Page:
The undersigned having an excellent pack of Hounds, for trailing and catching runaway slaves, informs the public that his prices in future will be as follows for such services:
For each day employed in hunting or trailing,     $2.50
For catching each slave,     10.00
For going over ten miles and catching slaves,     20.00

If sent for, the above prices will be exacted in cash. The subscriber resides one mile and a half south of Dadeville, Ala.
B. Black.
Dadeville, Sept. 1, 1852. 1tf

The reader will see, by the printer’s sign at the bottom, that it is a season advertisement, and, therefore, would meet the eye of the child week after week. The paper from which we have cut this contains among its extracts passages from Dickens’ Household Words, from Professor Felton’s article in the Christian Examiner on the relation of the sexes, and a most beautiful and chivalrous appeal from the eloquent senator Soulé on the legal rights of women. Let us now ask, since this paper is devoted to education, what sort of an educational influence such advertisements have. And, of course, such an establishment is not kept up without patronage. Where there are negro-hunters advertising in a paper, there are also negro-hunts, and there are dogs being trained to hunt; and all this process goes on before the eyes of children; and what sort of education is it?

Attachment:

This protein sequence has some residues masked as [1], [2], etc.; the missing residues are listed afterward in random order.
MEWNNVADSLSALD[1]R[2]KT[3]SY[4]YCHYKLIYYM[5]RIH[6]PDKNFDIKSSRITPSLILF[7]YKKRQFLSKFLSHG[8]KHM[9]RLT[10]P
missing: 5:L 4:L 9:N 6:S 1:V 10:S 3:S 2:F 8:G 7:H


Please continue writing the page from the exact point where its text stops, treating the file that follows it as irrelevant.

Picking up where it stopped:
The writer has received an account of the way in which dogs are trained for this business. The information has been communicated to the gentleman who writes it by a negro man, who, having been always accustomed to see it done, described it with as little sense of there being anything out of the way in it as if the dogs had been trained to catch raccoons. It came to the writer in a recent letter from the South.

The way to train ‘em (says the man) is to take these yer pups,—any kind o’ pups will do,—fox-hounds, bull-dogs, most any;—but take the pups, and keep ‘em shut up and don’t let ‘em never see a nigger till they get big enough to be larned. When the pups gits old enough to be set on to things, then make ‘em run after a nigger; and when they cotches him, give ‘em meat. Tell the nigger to run as hard as he can, and git up in a tree, so as to larn the dogs to tree ‘em; then take the shoe of a nigger, and larn ‘em to find the nigger it belongs to; then a rag of his clothes; and so on. Allers be carful to tree the nigger, and 131teach the dog to wait a............